The Family Jewels

Studio Album by released in 2010

The Family Jewels review

Marina Diamandis and her ‘band’

Marina Diamandis, born in Wales and now residing in London, is a very young rock-music performer working in the frames of a project called Marina & The Diamonds. Just like Florence & The Machine, Marina & The Diamonds is only formally a musical outfit. In its essence, it’s Marina’s project backed up by the ensemble The Diamonds who, as a matter of fact, only materialize the ideas created by Marina. Nowadays, such a form of collaboration is getting more and more popular and efficient. The project under question has already risen to a particular prominence; and if Marina carries on working with the same encouragement, the scope of this popularity will only grow. The wide audience got the chance to come to know Marina & The Diamonds in 2009 after the release of their amazing single Obsessions. In December, Marina was placed second in the rating of the most promising performers according to BBC. Critics and listeners could not but respect this artist’s song-writing skills as she did not fear to experiment both with lyrics and music. Her debut album, The Family Jewels, hit the stores in February 2010, which certainly is a pleasant and intriguing moment for followers of rock-music.

Many-faceted nature of The Family Jewels

The CD of The Family Jewels features thirteen compositions, mostly penned by Marina herself. It is opened by the fascinating Are You Satisfied? The rock presence becomes less tangible as track number two, Shampain, gets under way. It turns out that Marina & The Diamonds are just as good playing electro-pop. It is followed by I Am Not A Robot, a piano-led track. Along with the single Obsessions, this piece reveals to the listener a softer, lyrical, side of Marina’s creativity. After a less colorful song, Girls, you will get to, arguably, the most smashing hit of the whole album, Mowgli’s Road. Everything here is done in the top manner, from the lines about cutlery to the music itself with ‘voices’ of wild animals. The second half of The Family Jewels appears equally powerful, yet less optimistic. You will feel it through the slowed down tempos and the lyrics. Rootless is a desperate person’s cry about the inability to disclose own feelings and thoughts. Guilty goes even further as it contains lines about burying fragments of a human body in the dark.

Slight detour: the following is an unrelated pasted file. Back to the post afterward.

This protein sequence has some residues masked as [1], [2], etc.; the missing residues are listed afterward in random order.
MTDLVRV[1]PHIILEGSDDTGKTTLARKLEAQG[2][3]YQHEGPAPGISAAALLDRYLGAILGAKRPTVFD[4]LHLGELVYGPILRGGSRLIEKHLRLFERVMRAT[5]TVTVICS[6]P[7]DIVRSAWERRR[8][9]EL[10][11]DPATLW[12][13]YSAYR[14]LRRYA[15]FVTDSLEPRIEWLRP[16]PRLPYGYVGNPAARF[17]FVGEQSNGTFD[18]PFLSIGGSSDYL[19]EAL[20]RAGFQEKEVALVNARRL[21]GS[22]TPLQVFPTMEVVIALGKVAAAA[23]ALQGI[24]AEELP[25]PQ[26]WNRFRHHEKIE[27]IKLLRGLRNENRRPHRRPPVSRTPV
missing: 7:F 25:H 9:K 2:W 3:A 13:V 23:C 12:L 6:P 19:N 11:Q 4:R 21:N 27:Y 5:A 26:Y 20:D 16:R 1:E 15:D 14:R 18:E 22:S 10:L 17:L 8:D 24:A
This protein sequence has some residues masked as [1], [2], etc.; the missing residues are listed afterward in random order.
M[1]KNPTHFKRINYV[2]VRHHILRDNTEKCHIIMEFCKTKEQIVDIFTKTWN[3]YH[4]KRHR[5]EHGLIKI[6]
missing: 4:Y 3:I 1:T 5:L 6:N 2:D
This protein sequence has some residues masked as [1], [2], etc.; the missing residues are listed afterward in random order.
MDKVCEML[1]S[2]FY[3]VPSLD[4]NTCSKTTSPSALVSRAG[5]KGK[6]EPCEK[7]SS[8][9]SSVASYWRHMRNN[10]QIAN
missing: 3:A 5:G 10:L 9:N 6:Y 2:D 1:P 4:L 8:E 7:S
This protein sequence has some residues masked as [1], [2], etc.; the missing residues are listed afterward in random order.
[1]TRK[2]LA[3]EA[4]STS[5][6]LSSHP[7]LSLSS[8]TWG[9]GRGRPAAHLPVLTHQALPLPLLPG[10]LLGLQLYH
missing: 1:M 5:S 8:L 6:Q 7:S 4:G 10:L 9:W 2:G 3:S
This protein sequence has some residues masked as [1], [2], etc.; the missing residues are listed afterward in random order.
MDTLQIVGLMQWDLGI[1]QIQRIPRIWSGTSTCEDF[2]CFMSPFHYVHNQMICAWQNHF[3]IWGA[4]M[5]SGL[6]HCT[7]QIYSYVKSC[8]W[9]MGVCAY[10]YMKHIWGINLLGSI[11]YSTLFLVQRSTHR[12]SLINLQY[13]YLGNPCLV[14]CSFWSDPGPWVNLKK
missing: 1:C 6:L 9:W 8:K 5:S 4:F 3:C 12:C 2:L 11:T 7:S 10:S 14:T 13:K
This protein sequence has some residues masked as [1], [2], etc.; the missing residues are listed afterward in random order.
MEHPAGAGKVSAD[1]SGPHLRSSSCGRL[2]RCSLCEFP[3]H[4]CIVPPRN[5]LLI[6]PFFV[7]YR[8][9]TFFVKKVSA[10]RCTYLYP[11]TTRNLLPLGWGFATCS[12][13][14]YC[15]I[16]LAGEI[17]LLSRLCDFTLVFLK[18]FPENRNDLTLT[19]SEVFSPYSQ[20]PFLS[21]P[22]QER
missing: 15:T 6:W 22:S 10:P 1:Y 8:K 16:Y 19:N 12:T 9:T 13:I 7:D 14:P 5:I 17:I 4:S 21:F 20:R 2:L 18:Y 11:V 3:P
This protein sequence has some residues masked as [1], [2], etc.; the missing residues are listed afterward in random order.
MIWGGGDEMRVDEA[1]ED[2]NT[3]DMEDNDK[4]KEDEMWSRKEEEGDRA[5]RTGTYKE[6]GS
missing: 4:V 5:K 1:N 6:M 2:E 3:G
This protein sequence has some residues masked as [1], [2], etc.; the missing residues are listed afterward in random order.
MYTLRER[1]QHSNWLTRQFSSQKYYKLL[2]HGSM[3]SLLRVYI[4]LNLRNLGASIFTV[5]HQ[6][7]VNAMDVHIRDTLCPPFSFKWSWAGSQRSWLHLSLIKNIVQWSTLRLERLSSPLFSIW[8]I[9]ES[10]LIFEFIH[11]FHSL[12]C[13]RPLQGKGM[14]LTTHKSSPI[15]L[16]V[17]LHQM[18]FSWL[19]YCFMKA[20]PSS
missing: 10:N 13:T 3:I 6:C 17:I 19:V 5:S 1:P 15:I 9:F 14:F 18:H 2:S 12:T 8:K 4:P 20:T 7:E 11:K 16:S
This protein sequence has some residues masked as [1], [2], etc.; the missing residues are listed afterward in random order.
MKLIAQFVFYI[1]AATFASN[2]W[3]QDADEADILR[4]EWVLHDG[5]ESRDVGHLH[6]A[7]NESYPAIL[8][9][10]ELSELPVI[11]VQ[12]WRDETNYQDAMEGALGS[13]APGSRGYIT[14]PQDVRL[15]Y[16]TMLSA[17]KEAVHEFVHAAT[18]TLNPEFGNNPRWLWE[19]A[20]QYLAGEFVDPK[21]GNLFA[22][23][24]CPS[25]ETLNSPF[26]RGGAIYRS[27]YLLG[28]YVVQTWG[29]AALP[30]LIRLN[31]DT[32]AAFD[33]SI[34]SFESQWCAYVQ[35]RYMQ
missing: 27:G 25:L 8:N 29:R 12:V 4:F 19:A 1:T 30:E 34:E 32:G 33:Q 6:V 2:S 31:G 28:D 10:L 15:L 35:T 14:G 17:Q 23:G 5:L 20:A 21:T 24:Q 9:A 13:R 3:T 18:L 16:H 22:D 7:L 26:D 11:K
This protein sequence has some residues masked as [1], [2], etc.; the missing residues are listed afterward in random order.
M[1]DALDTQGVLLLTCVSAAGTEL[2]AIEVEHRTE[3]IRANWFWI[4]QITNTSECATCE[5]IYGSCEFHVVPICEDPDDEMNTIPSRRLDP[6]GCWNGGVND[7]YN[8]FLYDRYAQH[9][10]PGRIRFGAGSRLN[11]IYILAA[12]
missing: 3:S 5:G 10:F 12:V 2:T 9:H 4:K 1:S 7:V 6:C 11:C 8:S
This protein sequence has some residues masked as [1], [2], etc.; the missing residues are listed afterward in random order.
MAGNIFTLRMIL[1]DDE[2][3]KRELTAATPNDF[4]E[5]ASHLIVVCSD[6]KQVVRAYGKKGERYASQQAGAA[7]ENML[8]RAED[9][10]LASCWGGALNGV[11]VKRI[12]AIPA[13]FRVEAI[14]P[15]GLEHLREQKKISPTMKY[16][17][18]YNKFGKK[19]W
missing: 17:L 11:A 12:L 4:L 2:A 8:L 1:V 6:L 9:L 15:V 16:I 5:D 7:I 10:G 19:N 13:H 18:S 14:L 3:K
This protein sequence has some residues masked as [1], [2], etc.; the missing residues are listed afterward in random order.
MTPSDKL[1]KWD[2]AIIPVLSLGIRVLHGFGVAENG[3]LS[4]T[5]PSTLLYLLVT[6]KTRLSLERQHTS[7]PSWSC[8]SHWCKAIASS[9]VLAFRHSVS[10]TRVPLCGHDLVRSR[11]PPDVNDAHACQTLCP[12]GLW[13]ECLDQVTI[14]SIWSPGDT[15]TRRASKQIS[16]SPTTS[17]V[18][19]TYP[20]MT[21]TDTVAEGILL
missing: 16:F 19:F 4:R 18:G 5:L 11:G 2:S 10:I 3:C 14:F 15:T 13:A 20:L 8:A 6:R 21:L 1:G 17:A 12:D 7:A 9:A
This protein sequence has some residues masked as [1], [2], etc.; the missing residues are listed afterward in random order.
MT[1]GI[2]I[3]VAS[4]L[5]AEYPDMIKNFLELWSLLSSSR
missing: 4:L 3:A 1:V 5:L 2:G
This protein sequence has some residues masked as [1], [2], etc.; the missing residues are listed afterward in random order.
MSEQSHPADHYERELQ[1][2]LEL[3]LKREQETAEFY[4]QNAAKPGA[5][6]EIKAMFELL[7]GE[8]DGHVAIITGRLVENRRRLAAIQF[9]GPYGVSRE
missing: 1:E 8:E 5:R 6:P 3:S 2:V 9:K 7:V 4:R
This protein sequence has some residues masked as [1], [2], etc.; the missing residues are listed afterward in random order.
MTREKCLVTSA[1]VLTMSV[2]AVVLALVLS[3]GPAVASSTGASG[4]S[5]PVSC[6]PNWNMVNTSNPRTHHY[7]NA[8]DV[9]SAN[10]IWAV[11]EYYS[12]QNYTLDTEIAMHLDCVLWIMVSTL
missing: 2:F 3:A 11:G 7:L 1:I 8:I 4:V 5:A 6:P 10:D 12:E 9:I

A perfect start for Marina & The Diamonds

Although both the project Marina & The Diamonds itself and the first long player, The Family Jewels, are vividly oriented at a public as wide as possible, thus doomed to bear pop-associated labels, their debut work has some features that are not characteristic of pop-music. Firstly, this is Marina Diamandis’ wide range of activities as she is equally good at writing and performing. You are likely to read and hear much more about the lyrics of this album and its followers. Secondly, it is the content of the record itself. It is very often that albums even by the most established pop-music artists have tracks that are easy to name future hits, and, if you please, the so-called other songs. When it comes to The Family Jewels, all the thirteen compositions are interesting and unique. It might even be that they are too diverse, which affects their harmony and stylistic uniformity. It could be explained by the debut nature of The Family Jewels; and Marina is still in the process of seeking the best solutions to her music. It is interesting that whatever direction she tried for her further growth, all the thirteen attempts are successful, albeit to different degrees. Let us, then, congratulate Marina & The Diamonds on a start as powerful as this one!